Matt Moore took over for the final three games of the season (his first NFL starts in five years) and went 2-1 to lead Miami into the playoffs. In his three regular season games, Moore threw for 8 touchdowns, 3 interceptions, and averaged 8.3 yards per attempt, culminating in a 105.6 passer rating. Among his six career seasons in which he started multiple games, Moore set career highs in passer rating, yards per attempt, completion percentage, and touchdown percentage. Moore also had a decent playoff game, completing 29 of 36 passes for 289 yards, 1 score, and 1 pick.

The downfall started in 2017. After Ryan Tannehill went down for the season, Gase reunited with Jay Cutler, who came right out of the FOX booth to the field. Cutler looked washed and threw for a career-low 6.2 yards per attempt.

Still, despite Cutler being old, gimpy, and at the end of the line, Gase somehow dragged him up to 23rd out of 32 in passer rating, and won six games with a team that easily could’ve won two or three. A 30+ year old quarterback as poor relative to league average in yards per attempt and interception percentage as Cutler was has never won more games in a season than the six he picked up under Gase in 2017.

Tannehill returned in 2018 at age 30. He clearly wasn’t the same, as in spite of his impressive passer rating (92.7), he had the worst QBR in the league, revealing his hidden struggles.

In addition to a depleted Tannehill, Gase also had to deal with Brock Osweiler starting a few games. Gase did help Osweiler post career a best 63.5% completion percentage and had him playing his most efficient football since his “breakout” 2015 season in Denver, while managing two wins in his five starts (one against the Bears), but Osweiler was still terrible overall.

My best case for Gase’s Miami tenure is that you can make the claim he had to deal with terrible quarterback play that hampered his ability to maximize his offensive vision and build a competent winner - while at the same time exceeding the expectations that the performances of his subpar quarterbacks would set.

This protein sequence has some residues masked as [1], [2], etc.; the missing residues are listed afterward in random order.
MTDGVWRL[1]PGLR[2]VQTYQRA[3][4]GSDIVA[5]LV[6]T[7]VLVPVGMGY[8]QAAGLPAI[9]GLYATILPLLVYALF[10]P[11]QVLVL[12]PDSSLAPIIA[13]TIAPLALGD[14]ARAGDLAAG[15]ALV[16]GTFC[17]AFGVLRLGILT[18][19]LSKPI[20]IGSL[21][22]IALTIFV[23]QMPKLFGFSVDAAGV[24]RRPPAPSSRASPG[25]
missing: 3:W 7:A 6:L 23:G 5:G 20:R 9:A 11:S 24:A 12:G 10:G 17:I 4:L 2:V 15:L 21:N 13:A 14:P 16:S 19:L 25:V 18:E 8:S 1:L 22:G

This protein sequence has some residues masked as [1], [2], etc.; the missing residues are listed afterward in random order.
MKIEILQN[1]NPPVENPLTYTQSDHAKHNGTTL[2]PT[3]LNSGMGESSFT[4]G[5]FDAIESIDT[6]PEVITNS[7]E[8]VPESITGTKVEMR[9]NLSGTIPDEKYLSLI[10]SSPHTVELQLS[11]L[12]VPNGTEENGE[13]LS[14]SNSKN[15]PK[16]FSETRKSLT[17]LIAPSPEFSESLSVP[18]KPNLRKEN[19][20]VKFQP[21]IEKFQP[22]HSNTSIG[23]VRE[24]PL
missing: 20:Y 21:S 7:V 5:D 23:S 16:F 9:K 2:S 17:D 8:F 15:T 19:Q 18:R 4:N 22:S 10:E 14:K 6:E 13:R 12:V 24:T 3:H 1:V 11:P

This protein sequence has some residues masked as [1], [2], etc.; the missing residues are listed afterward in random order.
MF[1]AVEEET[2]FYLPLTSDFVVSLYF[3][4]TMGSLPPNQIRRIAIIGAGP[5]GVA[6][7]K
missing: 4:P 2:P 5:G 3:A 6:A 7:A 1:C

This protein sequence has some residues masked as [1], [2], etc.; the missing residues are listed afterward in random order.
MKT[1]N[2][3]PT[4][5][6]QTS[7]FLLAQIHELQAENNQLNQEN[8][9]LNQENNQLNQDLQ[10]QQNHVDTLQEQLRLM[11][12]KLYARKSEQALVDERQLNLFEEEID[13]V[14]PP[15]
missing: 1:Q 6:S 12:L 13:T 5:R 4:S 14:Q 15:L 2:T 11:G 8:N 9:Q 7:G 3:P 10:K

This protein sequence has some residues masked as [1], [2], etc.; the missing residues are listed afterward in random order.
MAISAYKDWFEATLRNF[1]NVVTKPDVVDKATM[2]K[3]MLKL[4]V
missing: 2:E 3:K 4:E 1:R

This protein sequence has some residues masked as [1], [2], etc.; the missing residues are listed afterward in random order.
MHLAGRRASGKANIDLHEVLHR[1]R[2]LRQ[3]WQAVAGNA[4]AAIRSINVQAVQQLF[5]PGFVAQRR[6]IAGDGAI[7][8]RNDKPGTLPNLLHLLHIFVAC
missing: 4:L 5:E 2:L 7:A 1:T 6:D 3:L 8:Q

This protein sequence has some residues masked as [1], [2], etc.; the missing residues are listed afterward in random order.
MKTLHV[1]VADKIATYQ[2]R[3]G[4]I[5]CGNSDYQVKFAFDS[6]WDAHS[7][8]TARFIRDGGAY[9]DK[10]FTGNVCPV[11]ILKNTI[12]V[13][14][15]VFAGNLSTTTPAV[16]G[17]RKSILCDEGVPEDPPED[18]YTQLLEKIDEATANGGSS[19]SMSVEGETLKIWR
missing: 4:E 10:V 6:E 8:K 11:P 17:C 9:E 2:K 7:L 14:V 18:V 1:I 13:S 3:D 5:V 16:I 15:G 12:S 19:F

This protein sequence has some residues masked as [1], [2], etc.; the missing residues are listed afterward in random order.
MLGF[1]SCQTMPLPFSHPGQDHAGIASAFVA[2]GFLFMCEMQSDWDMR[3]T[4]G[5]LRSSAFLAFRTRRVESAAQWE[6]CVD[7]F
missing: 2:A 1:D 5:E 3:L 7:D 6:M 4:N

Gase’s record exceeded the level of his quarterback play each year he spent in Miami. We’ll use ESPN’s QBR here, since it does a better job capturing overall impact than passer rating.

In 2016, healthy Ryan Tannehill ranked 24th in QBR. The Dolphins went 10-6, tying them for the 9th best record in the NFL. Miami had the league’s 14th ranked DVOA offense.

In 2017, with wrinkly Jay Cutler ranking 26th in QBR, Miami went 6-10, tying them for the 22nd best record in the NFL.

In 2018, Tannehill ranked 32nd in QBR. The Dolphins went 7-9, tying them for the 17th best record in the NFL.

A couple more interesting tidbits for you. Gase has four times moved on from the staff of one NFL team to another. Each of the four teams Gase left scored fewer points per game the season after he left them than they did in his final season with them.

Four of the five times Gase was promoted to either quarterbacks coach, offensive coordinator, or head coach, Gase’s team improved its scoring average over their previous season.

This is a tough hire to sell. There’s no other way to put it. However, I’ll give Gase this. I do think he has done a fairly impressive job maximizing his quarterbacks at almost every step of the way. Everywhere he went, quarterbacks either set career bests, won more often than they should have, or did both.

Has Gase developed a quality young quarterback yet? No. However, has he gotten a legitimate chance to? Who do you think he should have developed? The mediocre 28-year old in Miami who already had four seasons under his belt (and actually did progress under Gase prior to injury)? Tebow?

Gase hasn’t had a prospect remotely like Darnold yet. He seems to have a quality track record of maximizing what he has been given in the quarterback room. The only other uber-talented quarterback Gase got to work with - albeit a substantially more proven player than Darnold at a much later stage of his career - ended up leading the highest scoring offense in NFL history. If Gase can translate to the most intriguing young passing talent he’s ever coached what he has done with veterans, then maybe, just maybe, this thing could work.

There were a lot of other ways I would’ve rather seen the team go. Almost any other way, actually. Regardless, as a fan of the team and someone who spends a substantial amount of time covering them, I’m going to root for Gase and do my best to believe in him.


Feeling more optimistic?

This poll is closed

  • 23%
    Much more so
    (309 votes)
  • 46%
    A little bit
    (607 votes)
  • 11%
    Not really
    (151 votes)
  • 0%
    Fire Gase
    (7 votes)
  • 0%
    (10 votes)
  • 16%
    (209 votes)
1293 votes total Vote Now